Paradigms and Principles: Are “I Meets” Always Terminal Defense?

A. Is an “I meet” argument always terminal defense on theory?

An “I meet” argument is an answer to theory which claims that there is no violation – the debater has complied with the rule proposed by the interpretation. For example, if the 1NC runs theory arguing that the AC may not employ contingent standards, and the 1AR argues correctly that the AC does not employ contingent standards, there has been no violation and the affirmative debater should not lose on theory.

If an “I meet” argument is conceded, judges will almost universally regard it as terminal defense – defense sufficient to defeat the theory position entirely such that it has no weight in the decision calculus. (See Jake Nebel’s article from yesterday for good reasons why the debater running theory should have the burden of proof that there is in fact a violation.) This is an exception to the general rule, because we often say that terminal defense is impossible or rare – there is almost always a possibility that the impact claimed by a debater will happen despite a defensive argument.

There are cases where treating “I meet” arguments as terminal defense is easy – for example when the argument is conceded. If offending debater did not in fact do anything objectionable, then she should not lose on theory. However, the decision becomes more difficult when the “I meet,” argument is contested. Suppose in the example above that the negative argues that an ambiguous part of the AC could be reasonably interpreted as a contingent standard, so the Aff does not meet the interp. Now the judge must conclude that there is some probability that the affirmative violates and some probability that she doesn’t. If the judge concludes that the affirmative debater is marginally ahead on the “I meet” argument (e.g. the affirmative case is reasonably clear but not entirely unambiguous), is it still appropriate to treat the “I meet” as terminal defense? If not, does it make sense to force debaters to defend an objectionable practice which they are simultaneously claiming they have not used?

  • Rebar Niemi

    Paradigmatically I consider extended I meets that solve the abuse claim/violation to be 100% terminal defense. Non I meet defense on theory does still run into the problem of "risk of a violation," but I meets are considered direct takeouts to the violation in my world.I think that if the theory initiating debater wants to argue that the I meet doesn't solve the violation, the onus is on them (like Jake says) to articulate why the violation is more likely to be true than false.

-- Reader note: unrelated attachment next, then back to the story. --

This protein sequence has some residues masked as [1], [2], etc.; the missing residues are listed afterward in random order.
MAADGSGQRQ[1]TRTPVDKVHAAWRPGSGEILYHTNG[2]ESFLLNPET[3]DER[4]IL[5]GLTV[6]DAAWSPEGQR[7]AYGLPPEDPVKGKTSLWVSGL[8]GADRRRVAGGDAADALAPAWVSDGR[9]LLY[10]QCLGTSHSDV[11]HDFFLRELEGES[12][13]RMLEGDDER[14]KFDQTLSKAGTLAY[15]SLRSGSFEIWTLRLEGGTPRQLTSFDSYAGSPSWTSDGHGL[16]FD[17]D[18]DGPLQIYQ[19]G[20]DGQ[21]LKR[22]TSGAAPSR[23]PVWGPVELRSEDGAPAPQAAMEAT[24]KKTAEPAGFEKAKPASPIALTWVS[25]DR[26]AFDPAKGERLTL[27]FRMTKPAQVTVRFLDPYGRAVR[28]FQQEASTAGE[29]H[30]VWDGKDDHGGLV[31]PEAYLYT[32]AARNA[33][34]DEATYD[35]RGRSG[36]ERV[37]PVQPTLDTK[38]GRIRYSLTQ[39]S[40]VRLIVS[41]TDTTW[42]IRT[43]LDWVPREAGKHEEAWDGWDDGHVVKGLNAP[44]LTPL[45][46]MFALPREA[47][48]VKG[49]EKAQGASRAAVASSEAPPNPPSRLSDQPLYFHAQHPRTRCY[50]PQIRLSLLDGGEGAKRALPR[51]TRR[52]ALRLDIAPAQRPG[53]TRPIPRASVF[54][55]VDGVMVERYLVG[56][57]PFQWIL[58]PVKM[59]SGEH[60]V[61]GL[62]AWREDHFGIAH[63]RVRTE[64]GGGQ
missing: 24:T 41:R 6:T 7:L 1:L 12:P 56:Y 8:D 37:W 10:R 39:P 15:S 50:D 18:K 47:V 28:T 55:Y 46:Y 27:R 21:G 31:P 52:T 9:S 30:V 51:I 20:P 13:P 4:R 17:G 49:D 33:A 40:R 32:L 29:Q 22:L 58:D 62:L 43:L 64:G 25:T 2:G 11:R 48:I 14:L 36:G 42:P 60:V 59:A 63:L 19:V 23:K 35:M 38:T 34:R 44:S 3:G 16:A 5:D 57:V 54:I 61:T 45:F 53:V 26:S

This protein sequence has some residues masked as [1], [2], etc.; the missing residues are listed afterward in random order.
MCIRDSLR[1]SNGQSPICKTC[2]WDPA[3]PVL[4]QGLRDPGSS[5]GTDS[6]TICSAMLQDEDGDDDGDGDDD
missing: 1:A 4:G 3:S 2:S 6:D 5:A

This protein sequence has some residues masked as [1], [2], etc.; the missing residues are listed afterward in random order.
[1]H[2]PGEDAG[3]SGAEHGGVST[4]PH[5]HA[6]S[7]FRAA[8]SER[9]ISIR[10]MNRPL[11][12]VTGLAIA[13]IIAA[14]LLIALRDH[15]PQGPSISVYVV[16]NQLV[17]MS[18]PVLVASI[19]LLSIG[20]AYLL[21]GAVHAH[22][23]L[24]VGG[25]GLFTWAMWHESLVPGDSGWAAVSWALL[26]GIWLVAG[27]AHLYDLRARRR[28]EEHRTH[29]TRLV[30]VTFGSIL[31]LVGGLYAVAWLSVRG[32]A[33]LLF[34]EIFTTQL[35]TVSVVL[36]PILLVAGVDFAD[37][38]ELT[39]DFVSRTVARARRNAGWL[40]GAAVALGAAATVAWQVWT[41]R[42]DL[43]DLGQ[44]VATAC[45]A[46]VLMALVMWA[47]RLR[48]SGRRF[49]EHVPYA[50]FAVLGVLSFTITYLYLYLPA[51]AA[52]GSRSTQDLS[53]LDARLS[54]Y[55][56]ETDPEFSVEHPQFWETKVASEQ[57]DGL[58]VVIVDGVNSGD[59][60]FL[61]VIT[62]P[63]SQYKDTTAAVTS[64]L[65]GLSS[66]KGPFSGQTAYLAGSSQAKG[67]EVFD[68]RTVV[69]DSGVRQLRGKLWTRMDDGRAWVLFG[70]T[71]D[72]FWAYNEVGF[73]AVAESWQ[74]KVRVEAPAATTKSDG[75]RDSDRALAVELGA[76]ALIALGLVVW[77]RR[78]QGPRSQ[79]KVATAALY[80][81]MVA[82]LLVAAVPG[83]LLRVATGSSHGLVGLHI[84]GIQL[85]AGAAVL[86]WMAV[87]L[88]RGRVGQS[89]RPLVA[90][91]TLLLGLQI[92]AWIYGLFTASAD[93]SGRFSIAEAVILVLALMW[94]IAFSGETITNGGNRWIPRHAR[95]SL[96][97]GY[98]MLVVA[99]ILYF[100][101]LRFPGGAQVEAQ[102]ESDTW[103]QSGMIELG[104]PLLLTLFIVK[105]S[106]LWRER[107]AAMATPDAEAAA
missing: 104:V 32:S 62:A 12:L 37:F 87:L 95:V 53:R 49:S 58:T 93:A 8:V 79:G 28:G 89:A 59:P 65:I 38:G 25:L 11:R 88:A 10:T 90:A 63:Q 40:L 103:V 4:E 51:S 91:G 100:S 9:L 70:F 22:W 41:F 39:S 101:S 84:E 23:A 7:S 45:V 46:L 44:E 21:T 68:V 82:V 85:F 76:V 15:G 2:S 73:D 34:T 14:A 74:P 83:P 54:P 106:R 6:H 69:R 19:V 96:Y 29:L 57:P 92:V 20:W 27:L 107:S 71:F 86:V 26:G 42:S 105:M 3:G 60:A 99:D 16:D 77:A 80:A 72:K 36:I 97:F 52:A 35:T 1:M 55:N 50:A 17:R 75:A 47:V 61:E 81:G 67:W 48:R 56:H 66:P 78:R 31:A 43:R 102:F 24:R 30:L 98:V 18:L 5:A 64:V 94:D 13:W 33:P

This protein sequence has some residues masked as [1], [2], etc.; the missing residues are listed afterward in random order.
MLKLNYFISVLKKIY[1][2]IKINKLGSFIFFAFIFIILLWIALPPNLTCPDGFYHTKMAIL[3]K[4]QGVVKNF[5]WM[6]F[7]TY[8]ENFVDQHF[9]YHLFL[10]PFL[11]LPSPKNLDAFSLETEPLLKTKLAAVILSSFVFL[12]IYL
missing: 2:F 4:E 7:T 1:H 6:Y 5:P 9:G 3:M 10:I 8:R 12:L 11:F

• When I wrote that the person running theory has the burden to prove the violation, I didn’t mean to imply that this burden was to prove 100% credence. I meant to criticize two common practices: (1) the claim that *any* risk of a violation is sufficient, and (2) the habit of under-explaining the violation and citing new reasons in the NR or 2AR in response to an “I meet.” I agree with PDVE that sometimes the violation has to be vague. But that doesn’t imply that any risk of a violation is sufficient, or that a debater can start with a vague violation argument and make it clearer as the round goes on.So, is a successful “I meet” enough to completely disregard theory? I can’t see how you could vote on any argument that has literally no link. I don’t think your real question is whether an “I meet” counts as terminal defense. I think your question is actually this: how do we decide who wins the violation debate if we have divided credences? Do we say there is a sufficient link if it is more likely than not the case that there was a violation? Should we carry this mitigation to the impact level on the rule comparison?

    I agree with Peter that the answers to these questions may change from round to round. But, whatever those answers are, if a debater wins an “I meet” (however much credence that requires), a successful “I meet” seems to make the impacts of theory irrelevant. To test this view, can you think of any case where the judge should evaluate theory even though the violation is more likely to be false than true?

    • Adam Torson